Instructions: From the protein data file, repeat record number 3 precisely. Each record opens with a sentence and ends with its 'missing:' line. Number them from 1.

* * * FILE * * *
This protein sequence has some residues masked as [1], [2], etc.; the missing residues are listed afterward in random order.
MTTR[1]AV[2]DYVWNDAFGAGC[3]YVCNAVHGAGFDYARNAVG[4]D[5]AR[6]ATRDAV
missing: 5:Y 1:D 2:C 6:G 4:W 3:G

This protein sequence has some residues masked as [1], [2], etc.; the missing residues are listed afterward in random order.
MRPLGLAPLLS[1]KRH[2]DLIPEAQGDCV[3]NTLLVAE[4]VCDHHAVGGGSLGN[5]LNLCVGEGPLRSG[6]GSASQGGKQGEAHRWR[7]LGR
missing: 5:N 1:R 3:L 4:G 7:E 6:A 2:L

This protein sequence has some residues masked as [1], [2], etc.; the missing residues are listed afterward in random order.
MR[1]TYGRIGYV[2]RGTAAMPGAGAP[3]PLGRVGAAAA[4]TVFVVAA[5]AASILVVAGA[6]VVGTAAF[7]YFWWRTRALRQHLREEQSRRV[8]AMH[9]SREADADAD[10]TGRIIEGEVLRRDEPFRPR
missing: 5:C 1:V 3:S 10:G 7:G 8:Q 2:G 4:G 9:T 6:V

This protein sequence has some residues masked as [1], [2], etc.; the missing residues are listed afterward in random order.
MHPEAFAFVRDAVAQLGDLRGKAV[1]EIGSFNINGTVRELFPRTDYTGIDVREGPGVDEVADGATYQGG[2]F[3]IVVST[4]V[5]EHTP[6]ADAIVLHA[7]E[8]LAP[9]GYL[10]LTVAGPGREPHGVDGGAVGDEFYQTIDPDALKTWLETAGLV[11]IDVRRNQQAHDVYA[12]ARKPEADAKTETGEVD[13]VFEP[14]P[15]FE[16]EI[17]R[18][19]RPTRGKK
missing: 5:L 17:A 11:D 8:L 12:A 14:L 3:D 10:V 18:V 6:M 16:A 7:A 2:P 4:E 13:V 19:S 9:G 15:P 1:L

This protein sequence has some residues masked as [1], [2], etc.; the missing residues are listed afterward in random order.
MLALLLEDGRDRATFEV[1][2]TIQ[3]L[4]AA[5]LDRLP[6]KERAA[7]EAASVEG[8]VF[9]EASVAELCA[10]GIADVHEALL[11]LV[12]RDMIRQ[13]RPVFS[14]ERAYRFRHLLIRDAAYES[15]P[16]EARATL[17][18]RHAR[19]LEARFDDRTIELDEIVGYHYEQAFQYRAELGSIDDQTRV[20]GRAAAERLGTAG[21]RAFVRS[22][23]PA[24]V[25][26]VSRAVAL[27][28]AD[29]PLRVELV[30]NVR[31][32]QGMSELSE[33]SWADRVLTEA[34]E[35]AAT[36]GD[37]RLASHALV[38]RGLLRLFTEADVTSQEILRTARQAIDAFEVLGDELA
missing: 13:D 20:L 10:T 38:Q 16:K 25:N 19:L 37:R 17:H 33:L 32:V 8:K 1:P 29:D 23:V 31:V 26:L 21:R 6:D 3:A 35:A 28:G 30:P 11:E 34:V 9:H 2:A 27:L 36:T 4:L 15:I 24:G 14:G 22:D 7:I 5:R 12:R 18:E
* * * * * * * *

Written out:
This protein sequence has some residues masked as [1], [2], etc.; the missing residues are listed afterward in random order.
MR[1]TYGRIGYV[2]RGTAAMPGAGAP[3]PLGRVGAAAA[4]TVFVVAA[5]AASILVVAGA[6]VVGTAAF[7]YFWWRTRALRQHLREEQSRRV[8]AMH[9]SREADADAD[10]TGRIIEGEVLRRDEPFRPR
missing: 5:C 1:V 3:S 10:G 7:G 8:Q 2:G 4:G 9:T 6:V